Major Tim Peake has said his "exhilarating" spacewalk will be "etched in my memory forever" after he became the first British astronaut to walk in space.
He said leaving the International Space Station to repair a broken power unit 250 miles above Earth was "quite an incredible feeling".
Major Peake and fellow astronaut Tim Kopra put on their spacesuits shortly before 1pm GMT before safely concluding the walk around 5.30pm.
The walk ended two hours earlier than scheduled due to a "small amount of water in Kopra's helmet" and was terminated as a "precaution", Nasa said.
The ISS said the walk's major task had been accomplished and the astronauts both offered their thanks to ground support as they returned to the space centre.
"Thank you very much," Major Peake said. "You guys have done a great job. Thanks for everybody's support."
He later tweeted images of his spacewalk, including his 'out of this world' selfie and thanked the ground teams.
The historic moment the space walk began
Major Peake and Colonel Kopra had to wait in the airlock for the pressure to be reduced to almost a vacuum - equal to the pressure in space - before opening the outer hatch and stepping out into the void.
The moment was broadcast live showing Major Peake emerging from the space station into the darkness of space.
As he emerged, his colleague Scott Kelly - who was left behind on the station - said it was "really cool" to see the Union flag outside on the Briton's spacesuit.
Major Peake said: "It's great to be wearing it. A privilege, a proud moment."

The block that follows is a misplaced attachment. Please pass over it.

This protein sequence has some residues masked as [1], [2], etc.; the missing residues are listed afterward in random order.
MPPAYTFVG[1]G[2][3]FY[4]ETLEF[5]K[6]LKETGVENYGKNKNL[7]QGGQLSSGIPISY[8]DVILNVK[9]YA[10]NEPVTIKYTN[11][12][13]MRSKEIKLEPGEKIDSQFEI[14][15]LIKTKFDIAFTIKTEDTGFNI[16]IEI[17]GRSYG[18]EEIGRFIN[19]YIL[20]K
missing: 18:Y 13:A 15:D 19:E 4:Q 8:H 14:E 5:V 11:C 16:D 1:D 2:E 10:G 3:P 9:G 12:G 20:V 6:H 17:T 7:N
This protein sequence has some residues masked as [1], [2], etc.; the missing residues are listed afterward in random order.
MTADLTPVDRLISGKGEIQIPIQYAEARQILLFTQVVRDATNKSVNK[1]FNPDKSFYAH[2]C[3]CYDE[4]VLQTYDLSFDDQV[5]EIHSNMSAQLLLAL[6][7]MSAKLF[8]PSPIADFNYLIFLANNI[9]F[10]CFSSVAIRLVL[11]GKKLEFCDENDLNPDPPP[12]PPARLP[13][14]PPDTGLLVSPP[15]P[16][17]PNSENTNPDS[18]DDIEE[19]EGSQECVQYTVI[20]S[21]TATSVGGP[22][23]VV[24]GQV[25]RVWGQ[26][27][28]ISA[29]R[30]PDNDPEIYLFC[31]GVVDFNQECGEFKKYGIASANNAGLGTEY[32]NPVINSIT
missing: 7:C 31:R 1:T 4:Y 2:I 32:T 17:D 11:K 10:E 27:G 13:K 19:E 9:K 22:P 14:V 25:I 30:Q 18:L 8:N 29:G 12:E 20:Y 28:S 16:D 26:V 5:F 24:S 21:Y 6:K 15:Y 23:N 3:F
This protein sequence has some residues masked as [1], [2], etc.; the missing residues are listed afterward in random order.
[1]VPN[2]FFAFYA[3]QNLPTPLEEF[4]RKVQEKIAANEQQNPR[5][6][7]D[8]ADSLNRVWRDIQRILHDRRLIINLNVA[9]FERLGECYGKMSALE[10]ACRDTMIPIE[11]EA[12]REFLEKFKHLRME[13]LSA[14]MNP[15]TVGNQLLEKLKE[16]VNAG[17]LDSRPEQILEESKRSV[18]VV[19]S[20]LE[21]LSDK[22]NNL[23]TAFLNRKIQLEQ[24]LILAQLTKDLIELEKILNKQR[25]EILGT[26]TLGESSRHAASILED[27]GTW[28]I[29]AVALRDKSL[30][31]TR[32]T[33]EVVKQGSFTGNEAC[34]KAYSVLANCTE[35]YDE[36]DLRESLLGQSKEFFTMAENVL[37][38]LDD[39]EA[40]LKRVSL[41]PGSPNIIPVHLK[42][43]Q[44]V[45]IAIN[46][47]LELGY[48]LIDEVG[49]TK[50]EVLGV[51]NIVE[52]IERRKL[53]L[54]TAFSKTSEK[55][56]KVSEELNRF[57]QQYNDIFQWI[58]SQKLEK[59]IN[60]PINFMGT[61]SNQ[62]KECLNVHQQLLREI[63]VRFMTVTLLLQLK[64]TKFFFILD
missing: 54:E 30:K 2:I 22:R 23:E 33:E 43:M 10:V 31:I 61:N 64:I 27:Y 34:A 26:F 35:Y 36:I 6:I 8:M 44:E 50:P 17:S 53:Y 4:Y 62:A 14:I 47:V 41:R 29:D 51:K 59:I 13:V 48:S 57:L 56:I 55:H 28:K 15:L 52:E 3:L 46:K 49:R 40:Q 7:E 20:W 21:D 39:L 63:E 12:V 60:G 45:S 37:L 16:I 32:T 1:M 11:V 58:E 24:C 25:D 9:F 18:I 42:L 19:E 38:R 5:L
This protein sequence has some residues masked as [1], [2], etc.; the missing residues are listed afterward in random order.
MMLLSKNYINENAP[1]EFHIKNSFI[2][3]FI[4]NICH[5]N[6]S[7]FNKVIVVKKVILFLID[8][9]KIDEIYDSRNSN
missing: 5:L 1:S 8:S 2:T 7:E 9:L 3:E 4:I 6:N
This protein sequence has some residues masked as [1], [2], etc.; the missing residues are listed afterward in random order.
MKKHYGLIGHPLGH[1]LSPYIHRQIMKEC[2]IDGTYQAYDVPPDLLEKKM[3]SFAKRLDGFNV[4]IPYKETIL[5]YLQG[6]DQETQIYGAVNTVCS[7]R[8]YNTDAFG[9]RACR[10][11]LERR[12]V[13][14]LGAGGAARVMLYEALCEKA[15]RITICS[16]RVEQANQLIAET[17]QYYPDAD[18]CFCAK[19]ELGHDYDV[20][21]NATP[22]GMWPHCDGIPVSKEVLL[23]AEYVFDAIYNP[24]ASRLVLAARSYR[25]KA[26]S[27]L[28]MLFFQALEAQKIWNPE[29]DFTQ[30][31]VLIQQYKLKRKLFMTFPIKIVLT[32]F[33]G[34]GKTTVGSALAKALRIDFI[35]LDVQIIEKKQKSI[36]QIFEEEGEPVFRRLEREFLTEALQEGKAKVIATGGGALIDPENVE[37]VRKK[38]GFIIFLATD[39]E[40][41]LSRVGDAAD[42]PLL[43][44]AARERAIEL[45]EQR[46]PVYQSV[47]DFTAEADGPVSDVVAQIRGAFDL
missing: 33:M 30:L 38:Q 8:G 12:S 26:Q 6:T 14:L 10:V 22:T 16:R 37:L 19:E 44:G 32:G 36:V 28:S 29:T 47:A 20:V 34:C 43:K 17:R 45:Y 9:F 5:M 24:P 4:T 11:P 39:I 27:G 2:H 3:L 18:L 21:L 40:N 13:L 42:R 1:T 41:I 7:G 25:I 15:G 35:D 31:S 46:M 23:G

What has Peake done on his spacewalk?
One of the aims of the space walk was to repair a broken power unit.
At the start of the walk, the International Space Station made what is known as a "night pass", meaning it was shielded from the sun.
This gives the astronauts time to remove the power unit while the station's solar panels are in shadow and not generating any electricity.
The spacewalk - which Nasa terms an Extra-Vehicular Activity (EVA) - was scheduled to last almost six-and-a-half hours before ending early because of the water in Colonel Kopra's helmet.
The ISS confirmed the walk officially ended at 5.31pm BST when the spacewalkers returned safely back inside the space centre.
During the second half of the walk, the pair had been due to lay cables for new docking ports and reinstall a valve that was removed last year.
The ISS later said the major task of the walk had been "accomplished" despite the flight director calling it off early.
Colonel Kopra's helmet-absorption pad, along with a sample of the water bubble taken with a syringe, will be analysed, Nasa said.
Peake and Kopra's selfie before 'Dusty' replacement
On leaving the space station, Major Peake was led by his Nasa colleague Colonel Tim Kopra, 52.
The two have spent weeks preparing, working through a timeline of the spacewalk that is almost 40 pages long.
They were pictured arranging their tools and getting into the airlock ahead of the career-defining moment.
"A spacewalk is a test of patience and alertness," the ESA warned.
The astronauts also took time out to take an 'out of this world' selfie as they began their walk 250 miles above Earth.
There was a minor hiccup when part of Major Peake's safety tether appeared to be snagged, but it was quickly corrected.
Major Peake and Colonel Kopra successfully replaced the broken regulator box with a spare power unit, nicknamed "Dusty", which arrived at the ISS in 1999.
What's the reaction been?
Buzz Aldrin, the second man on the Moon, was among those offering congratulations after the successful spacewalk, while poking fun at Colonel Kopra for his water mishap.
Major Peake had received words of encouragement ahead of the walk from fellow astronaut Chris Hadfield.
On Twitter, the Canadian astronaut said: "See the world for us, Tim."
Prime Minister David Cameron also tweeted good luck wishes, while former Beatle Sir Paul McCartney said he would be tuning in for the walk.